Plant new trees and shrub in the fall—or, in more severe climate regions, in the spring. Ever grown berries on a wall or grapevines on a fence? How about fruits as an edible hedge to your garden? See how!
Trained Fruit Trees
Apples, peaches and pears can be grown against a wall or fence in trained forms such as fans, espaliers or single-stemmed cordons. Walls that face the midday and afternoon sun will help to ripen fruits and are great for warmth-loving fruits such as figs.
You can also train fruit trees along freestanding post-and-wire supports to make screens or divide up areas within your garden.
Some fruits, including grapevines and kiwi fruits, will soon cover a wall or fence if grown on strong, sturdy supports.
Redcurrants, whitecurrants and gooseberries can be trained as fans against a wall, or encourage blackberries to ramble along wire supports.
You can add these fruits and more to our Garden Planner. Select the ‘Fruit and Nuts’ option from the drop-down menu, then add the plant you wish to grow to your plan. For more unusual fruits, select one of the generic fruit types then double-click on it. Select a variety from the drop down list, or create your own variety.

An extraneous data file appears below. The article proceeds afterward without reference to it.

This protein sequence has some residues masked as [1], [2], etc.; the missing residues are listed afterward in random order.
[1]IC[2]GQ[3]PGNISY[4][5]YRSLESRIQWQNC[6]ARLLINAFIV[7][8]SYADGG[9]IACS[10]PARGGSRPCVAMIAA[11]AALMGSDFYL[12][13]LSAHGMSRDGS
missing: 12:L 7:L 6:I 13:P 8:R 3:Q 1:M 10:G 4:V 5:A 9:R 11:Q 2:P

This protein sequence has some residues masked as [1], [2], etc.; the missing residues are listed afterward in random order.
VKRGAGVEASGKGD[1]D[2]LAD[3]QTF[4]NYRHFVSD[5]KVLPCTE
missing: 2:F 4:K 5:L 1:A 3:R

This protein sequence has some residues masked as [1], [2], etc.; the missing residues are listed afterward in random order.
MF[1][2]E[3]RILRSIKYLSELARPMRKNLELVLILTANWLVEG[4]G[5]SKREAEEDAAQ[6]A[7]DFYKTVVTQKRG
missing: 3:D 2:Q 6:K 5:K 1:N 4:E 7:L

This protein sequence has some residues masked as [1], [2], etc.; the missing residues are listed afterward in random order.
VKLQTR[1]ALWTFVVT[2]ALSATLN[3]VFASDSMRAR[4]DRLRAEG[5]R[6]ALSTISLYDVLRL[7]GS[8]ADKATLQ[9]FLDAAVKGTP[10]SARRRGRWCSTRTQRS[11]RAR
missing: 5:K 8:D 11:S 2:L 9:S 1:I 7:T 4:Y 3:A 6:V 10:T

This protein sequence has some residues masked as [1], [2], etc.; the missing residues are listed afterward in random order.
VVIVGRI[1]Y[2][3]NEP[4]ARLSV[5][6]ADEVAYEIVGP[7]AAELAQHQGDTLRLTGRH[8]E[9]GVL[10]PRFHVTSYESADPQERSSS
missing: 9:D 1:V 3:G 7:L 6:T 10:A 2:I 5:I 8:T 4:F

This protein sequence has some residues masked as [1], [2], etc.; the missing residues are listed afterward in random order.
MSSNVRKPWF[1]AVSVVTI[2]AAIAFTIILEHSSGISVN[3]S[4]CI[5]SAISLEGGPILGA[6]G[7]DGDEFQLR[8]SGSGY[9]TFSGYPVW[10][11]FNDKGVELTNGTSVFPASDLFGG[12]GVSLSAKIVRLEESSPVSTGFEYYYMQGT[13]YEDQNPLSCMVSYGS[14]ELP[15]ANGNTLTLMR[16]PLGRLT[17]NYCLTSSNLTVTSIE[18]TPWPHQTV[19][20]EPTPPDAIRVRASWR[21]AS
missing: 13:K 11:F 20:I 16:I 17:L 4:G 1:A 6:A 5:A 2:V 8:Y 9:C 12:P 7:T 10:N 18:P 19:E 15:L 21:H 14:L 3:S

Hedgerow Fruits and Nuts
Many fall-cropping shrubs can be planted as a hedge. Make sure to grow hedgerow plants with others of similar growth habit and pruning requirements for ease of maintenance.
Include a rowan (mountain ash) for berries that can be used to make jelly to go with meats; rambling roses for their hips; elder for its flowers and berries, both used for wine-making; hazel for nuts and stems that can be turned into plant supports and wicker hurdles; and pectin-rich crab apples, useful in jam-making.
Stock- and people-proof hedges of blackthorn also produce sloes, which are popular for making sloe gin. Hawthorn leaves and flowers can be used in salads, or use the berries to make fruit leathers.
Use our online Almanac Garden Planner to best plan your trees, vines, and shrubs!